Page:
Cardo, Dr MJ to ask the Minister of Employment and Labour

What (a) number of applications for exemption from collective bargaining agreements have been (i) received and (ii) approved since the beginning of the lockdown to curb the spread of COVID-19 in March 2020 and (b) are relevant details in each case?

Reply:

It is important for the honourable Dr Cardo to realise that majority of the bargaining councils which is +- 85% are made up of small businesses. Furthermore, out of 46 bargaining councils, 40 are private sector bargaining councils and they employ +-950 000 employees in the economy.

Not all of these bargaining councils have concluded collective agreements and/or have extended their collective agreements to non-parties. The remaining 6 are in public sector. Given that in the public sector there is one employer, there is no need for exemption applications

In terms of the law, bargaining councils are required to annually (covering 1 January to 31 December) furnish the Registrar of Labour Relations with the information on exemptions so as to see whether they have taken the affairs of small businesses into consideration.

The Registrar of Labour Relations received reports from 22 of the bargaining councils; and only 13 received exemption applications.

A total of 1443 exemption applications were received by 13 bargaining councils IN 2020:

  • A total of 660 exemptions were granted to all; and out of 660, 310 were granted to small businesses;
  • A total of 715 were refused; and out of 715, 329 refusals were for small business;
  • Withdrawn were 34; and 11 were for small business; and
  • By end December, 34 applications were still under considerations.

The granted exemptions range from wages, conditions of employment, provident/pension fund; and medical/sick funds amongst others. When application is refused, it is because it does not comply with the requirements to be granted an exemption.

END

 

21 September 2021 - NW2132

Profile picture: Cardo, Dr MJ

Cardo, Dr MJ to ask the Minister of Employment and Labour

What (a) number of claims related to COVID-19 has the Compensation Fund (i) received and (ii) approved in terms of the Compensation for Occupational Injuries and Diseases Act, Act 130 of 1993, since the imposition of the lockdown to curb the spread of COVID-19 in March 2020 and (b) is the value of benefits paid to date?

Reply:

The following numbers relates to Covid-19 claims received and approved by the Compensation Fund:

Number of received claims related to COVID-19

21 219

Number of approved claims related to COVID-19

13 958

The value of benefits paid to date

R32,723,086.79

21 September 2021 - NW1954

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Msane, Ms TP to ask the Minister of International Relations and Cooperation

What steps has the Government taken in attempts to reverse the observer status granted to Israel by the Chairperson of the African Union Commission; (2) Whether the Government intends to permanently close down the Embassy of Israel in the Republic; if not, what is the position in this regard; if so, what are the relevant details? NW 2186E

Reply:

1. The Government of the Republic of South Africa has formally, lodged an objection to the unilateral decision by the Chairperson of the African Union Commission (AUC) to grant the State of Israel observer status to the African Union (AU).

  • 1.1 Consequently, the matter has been placed on the agenda of the AU Executive Council that will convene on 13 and 14 October 2021.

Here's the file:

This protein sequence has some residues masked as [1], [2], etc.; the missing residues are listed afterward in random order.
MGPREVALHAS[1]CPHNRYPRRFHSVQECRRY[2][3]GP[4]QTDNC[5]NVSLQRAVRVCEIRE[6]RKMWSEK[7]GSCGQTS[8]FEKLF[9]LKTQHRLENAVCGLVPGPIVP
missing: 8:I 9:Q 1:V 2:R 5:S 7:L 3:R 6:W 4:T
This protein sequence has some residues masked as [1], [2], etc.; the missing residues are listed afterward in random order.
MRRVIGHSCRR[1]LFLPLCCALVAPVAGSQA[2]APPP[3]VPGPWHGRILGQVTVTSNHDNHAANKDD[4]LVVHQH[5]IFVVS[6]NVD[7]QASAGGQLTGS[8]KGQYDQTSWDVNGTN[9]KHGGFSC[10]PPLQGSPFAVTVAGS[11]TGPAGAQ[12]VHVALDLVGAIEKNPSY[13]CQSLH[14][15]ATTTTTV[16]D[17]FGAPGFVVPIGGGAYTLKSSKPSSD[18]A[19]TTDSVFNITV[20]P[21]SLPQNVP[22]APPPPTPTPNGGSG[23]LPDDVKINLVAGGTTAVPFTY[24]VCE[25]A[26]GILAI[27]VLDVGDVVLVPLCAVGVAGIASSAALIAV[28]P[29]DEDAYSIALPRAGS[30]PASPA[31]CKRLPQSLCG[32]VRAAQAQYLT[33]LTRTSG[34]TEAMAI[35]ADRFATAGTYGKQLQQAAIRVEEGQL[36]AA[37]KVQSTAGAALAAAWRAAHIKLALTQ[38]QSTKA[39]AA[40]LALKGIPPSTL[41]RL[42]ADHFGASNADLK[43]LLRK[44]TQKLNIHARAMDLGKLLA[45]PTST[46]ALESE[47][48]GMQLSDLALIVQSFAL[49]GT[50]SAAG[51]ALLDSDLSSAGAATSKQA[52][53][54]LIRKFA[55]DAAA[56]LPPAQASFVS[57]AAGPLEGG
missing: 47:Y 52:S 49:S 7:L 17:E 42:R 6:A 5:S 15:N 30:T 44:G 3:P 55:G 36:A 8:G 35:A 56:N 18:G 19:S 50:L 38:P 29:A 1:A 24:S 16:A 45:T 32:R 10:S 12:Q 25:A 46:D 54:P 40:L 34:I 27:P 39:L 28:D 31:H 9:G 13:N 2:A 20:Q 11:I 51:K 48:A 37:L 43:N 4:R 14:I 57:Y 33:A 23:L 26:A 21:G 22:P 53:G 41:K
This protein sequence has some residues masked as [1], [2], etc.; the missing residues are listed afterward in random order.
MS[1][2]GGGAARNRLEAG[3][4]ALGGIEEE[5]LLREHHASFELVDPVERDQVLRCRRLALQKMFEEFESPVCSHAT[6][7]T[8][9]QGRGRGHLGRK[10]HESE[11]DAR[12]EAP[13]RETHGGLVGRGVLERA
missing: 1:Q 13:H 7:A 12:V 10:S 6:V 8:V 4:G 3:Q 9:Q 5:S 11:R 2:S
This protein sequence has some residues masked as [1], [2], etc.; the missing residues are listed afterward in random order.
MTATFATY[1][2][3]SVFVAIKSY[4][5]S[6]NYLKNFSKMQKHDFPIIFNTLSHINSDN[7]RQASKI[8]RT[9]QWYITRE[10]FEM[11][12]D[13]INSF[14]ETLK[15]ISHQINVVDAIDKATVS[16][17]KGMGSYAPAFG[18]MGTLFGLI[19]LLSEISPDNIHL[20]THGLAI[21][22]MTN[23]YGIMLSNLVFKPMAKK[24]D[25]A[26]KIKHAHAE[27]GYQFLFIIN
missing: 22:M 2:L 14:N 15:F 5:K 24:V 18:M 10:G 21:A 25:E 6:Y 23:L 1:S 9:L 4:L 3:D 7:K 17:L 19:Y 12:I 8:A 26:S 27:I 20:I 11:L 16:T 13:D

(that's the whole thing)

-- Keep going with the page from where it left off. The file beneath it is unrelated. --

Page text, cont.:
• 1.2  South Africa and other like-minded countries that have lodged objections will, at the Executive Council meeting, vigorously pursue the conviction that the AU must, as a matter of urgency, rescind the decision on Israel's observer status unless and until it complies with all United Nations (UN) resolutions concerning its withdrawal from all occupied territories and give effect to the self-determination of the Palestinian People.

(2) South Africa maintains diplomatic relations with Israel and as per the Vienna Convention on Diplomatic Relations, Israel has an Embassy in South Africa and South Africa maintains  an Embassy in Israel. There are no plans to request the closure of the Israeli Embassy in South Africa.

20 September 2021 - NW2155

Profile picture: Cebekhulu, Inkosi RN

Cebekhulu, Inkosi RN to ask the Minister of Trade, Industry and Competition

What (a) is the total number of opportunities wherein his department had assisted local businesses to access the export markets since 1 January 2021 and (b) are the full relevant details in this regard? [

Reply:

The Department has used virtual marketing tools to support local businesses to access export markets, in addition to more traditional means.

These included the following:

1. Trade Seminars

The department hosted thirteen (13) virtual trade seminars and business engagements with local and international partners.

  • South Korean market initiative for the sale of South African alcoholic beverages at GS Retail Stores.
  • UAE Virtual trade and investment webinar focusing on the food and beverage market.
  • Inaugural South Africa – United States Black Business Summit
  • Collaborated with WESGRO and the Swiss Import Promotion Programme (SIPPO) on two (2) key events:
    • Cape Agriculture Week Inward Buying Mission.
    • Biofach eSpecial (an organic virtual trade fair).
  • Footwear and Leather Virtual Exhibition event, targeting the Middle East and Africa, with particular focus on UAE, Saudi Arabia, Ghana and Kenya.
  • Webinar on Trade, Investment and Boat Buying Tourism Opportunities in the Boatbuilding Sector in South Africa.
  • Webinar between Export Promotion: North America and USAID for funding opportunities for PDI’s, SMME and Women owned Enterprises.
  • Webinar with the US Food and Drug Administration about information companies need to know to export food products to the USA.
  • Brazil Agribusiness Trade and Investment webinar hosted in partnership with DIRCO.
  • South African companies were introduced and received online training on a Russian e-commerce platform, OZON as a tool to further access the Russian market.